Todd Hallett, AIA, President of TK Design & Associates, Inc. ( has been designing award winning homes for over 20 years. He spent 15 of those years working for a $50 million production building company. Todd designed all of their homes but also worked in every other aspect of the company including purchasing, development, land acquisition, product development, and operations, and was President of the company for three years. Equipped with his vast building experience and fueled by his love for architecture he left to form an architecture firm that is second to none in working cohesively with Builders. Todd specializes in Lean Design and works, alongside Scott Sedam of TrueNorth Development, in the trenches with builders, suppliers, and trade contractors. His Lean Design blog appears weekly at Todd welcomes your feedback at or 248.446.1960.

Lean Design principle #1

June 29, 2011

The concept of lean architectural design is often misunderstood. Elimination of design- induced waste in both product and process is the overriding goal of Lean Design. The builders who “get it” know that they must eradicate waste from their plans in order to not be merely competitive, but to survive in today’s economy. Our experience demonstrates that up to 60% of construction waste originates through poor or misdirected planning efforts. This blog post is the first in a series which will outline the key principles of lean design.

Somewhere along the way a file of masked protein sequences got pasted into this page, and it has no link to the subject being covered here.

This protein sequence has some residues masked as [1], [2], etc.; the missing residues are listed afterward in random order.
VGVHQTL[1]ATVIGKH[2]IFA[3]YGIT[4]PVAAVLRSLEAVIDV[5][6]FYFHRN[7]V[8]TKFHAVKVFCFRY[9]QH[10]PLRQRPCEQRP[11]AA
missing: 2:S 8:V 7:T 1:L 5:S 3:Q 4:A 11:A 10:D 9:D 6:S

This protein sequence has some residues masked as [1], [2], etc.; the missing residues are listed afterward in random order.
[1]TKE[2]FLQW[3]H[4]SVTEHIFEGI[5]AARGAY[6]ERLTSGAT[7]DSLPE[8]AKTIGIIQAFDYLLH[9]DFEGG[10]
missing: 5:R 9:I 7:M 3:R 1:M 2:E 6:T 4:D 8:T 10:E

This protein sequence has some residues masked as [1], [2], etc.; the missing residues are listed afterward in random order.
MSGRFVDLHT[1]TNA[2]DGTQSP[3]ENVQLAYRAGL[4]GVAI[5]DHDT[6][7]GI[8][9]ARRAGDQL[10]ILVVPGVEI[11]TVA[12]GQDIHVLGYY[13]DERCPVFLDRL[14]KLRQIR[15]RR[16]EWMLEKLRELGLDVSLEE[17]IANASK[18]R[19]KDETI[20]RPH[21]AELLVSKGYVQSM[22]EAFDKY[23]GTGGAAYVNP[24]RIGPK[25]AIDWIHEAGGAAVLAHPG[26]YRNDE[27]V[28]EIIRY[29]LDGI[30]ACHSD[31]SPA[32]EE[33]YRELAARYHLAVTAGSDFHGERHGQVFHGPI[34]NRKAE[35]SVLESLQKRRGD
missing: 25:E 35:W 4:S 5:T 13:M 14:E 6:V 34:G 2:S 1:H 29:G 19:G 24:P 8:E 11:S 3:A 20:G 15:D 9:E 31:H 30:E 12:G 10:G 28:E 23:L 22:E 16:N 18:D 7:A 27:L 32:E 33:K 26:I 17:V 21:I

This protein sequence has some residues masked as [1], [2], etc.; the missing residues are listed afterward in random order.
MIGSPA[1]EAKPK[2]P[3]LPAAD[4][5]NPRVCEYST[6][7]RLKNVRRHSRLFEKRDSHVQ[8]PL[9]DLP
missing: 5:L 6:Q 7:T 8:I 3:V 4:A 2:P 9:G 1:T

Principle #1- Lean design is not about “dumbing down the houses” or in any way a process to remove amenities available to the customer. Any effort resulting in a home that is less marketable is a wasted one. While participating in “LeanPlan Workouts” with builders throughout the country, the initial reaction by their Sales staff to the impending efforts is trepidation. They are concerned that all of the sizzle will be eliminated leaving them only steak to sell – or worse yet, cheap hamburger. Once a plan has been redesigned to reflect lean principles they realize that the savings in eliminating waste will either allow them to lower sales price and keep the same amenities or (usually more popular) increase the amenities and keep the price the same. At that point the sales associates quickly become raving fans of Lean Design.

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